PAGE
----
Now scrolling: The Gettysburg Address

Four score and seven years ago our fathers brought forth on this continent, a new nation, conceived in Liberty, and dedicated to the proposition that all men are created equal. Now we are engaged in a great civil war, testing whether that nation, or any nation so conceived and so dedicated, can long endure. We are met on a great battle-field of that war. We have come to dedicate a portion of that field, as a final resting place for those who here gave their lives that that nation might live. It is altogether fitting and proper that we should do this. But, in a larger sense, we can not dedicate -- we can not consecrate -- we can not hallow -- this ground. The brave men, living and dead, who struggled here, have consecrated it, far above our poor power to add or detract. The world will little note, nor long remember what we say here, but it can never forget what they did here. It is for us the living, rather, to be dedicated here to the unfinished work which they who fought here have thus far so nobly advanced. It is rather for us to be here dedicated to the great task remaining before us -- that from these honored dead we take increased devotion to that cause for which they gave the last full measure of devotion -- that we here highly resolve that these dead shall not have died in vain -- that this nation, under God, shall have a new birth of freedom -- and that government of the people, by the people, for the people, shall not perish from the earth.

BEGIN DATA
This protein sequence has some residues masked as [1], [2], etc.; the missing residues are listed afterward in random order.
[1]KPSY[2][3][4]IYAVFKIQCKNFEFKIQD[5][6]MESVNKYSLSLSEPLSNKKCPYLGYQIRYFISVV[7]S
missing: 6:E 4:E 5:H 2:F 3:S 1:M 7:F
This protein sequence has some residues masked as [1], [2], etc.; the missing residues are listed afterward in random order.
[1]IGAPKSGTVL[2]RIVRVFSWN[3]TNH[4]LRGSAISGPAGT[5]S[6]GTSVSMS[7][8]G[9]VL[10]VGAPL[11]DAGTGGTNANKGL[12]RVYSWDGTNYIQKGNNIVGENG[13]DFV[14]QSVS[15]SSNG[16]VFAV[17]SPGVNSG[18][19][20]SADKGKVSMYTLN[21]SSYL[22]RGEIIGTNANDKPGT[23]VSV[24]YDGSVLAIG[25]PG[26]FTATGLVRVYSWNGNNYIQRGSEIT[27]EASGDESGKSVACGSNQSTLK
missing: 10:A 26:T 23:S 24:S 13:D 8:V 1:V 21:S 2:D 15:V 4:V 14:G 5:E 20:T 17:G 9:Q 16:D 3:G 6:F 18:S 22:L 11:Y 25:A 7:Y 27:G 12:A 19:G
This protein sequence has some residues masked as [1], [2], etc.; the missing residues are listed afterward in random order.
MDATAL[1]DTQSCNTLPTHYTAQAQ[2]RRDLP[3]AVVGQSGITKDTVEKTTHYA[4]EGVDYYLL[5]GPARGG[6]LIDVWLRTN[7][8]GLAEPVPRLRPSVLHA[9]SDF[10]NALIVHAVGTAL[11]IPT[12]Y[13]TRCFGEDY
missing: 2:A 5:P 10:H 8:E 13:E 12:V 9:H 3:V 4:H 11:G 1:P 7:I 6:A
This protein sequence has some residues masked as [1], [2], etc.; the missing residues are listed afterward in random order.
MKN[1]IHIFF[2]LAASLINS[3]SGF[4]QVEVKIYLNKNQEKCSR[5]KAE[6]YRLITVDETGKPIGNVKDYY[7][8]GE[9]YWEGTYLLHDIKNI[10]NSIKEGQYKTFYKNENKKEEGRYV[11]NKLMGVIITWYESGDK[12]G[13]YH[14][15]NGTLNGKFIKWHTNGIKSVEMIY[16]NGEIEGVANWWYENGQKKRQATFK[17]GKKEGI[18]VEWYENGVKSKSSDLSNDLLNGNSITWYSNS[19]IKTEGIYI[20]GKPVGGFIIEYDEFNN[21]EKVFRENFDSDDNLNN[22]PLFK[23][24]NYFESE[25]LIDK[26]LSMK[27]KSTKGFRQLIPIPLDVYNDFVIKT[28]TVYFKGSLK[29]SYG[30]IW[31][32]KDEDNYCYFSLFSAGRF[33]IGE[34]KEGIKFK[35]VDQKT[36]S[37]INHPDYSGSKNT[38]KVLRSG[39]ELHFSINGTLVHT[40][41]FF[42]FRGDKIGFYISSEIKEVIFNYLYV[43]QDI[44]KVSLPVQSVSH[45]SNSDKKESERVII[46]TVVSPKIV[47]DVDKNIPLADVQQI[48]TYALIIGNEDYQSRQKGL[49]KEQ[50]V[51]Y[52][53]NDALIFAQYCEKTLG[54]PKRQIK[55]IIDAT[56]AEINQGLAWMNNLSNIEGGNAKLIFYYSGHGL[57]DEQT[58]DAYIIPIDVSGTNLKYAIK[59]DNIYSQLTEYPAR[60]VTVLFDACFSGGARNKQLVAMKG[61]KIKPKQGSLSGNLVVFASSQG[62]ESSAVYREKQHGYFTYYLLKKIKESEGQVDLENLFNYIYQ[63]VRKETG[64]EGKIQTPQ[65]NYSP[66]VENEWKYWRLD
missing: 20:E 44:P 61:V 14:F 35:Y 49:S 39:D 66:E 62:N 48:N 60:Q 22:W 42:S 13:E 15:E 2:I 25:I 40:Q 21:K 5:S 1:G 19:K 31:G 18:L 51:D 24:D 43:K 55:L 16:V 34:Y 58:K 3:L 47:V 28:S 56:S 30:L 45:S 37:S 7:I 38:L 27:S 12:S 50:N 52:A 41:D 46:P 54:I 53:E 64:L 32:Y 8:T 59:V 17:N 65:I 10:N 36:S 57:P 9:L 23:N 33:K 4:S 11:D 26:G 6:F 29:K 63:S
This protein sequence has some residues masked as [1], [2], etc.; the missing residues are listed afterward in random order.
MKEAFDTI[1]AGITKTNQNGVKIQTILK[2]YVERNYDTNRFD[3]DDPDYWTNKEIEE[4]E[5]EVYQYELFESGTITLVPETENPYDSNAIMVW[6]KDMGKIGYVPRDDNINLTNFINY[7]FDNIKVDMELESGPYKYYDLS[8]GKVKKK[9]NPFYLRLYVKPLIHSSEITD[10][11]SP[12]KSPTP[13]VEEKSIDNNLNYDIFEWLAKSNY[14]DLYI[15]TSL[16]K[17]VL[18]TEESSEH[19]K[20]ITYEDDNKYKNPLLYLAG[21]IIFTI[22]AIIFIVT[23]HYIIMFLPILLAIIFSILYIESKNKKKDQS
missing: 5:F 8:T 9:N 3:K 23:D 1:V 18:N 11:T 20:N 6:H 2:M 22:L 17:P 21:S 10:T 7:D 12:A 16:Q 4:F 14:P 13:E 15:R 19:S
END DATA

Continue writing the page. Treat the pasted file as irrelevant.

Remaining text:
Saturday, January 12, 2008

Portents on the First Month of the Year

It has been said that if you know how to spend January, you know how to spend the rest of your life.
Lincoln knew how to make the most out of January. Not only did he issue the Emancipation Proclamation on January 1st, 1863, he also welcomed the first African American to a White House New Year’s Day reception in 1864, and broke his engagement to Mary Todd on January 1st, 1841 -- probably the wisest decision he ever made.

On January 8th, 1863, he appointed John Usher Secretary of the Interior, and on January 8th, 1864, he posed for this stunning photograph for Matthew Brady.

On January 17th, 1851, his father, Thomas Lincoln, passed away from a kidney ailment. Lincoln did not attend the funeral.

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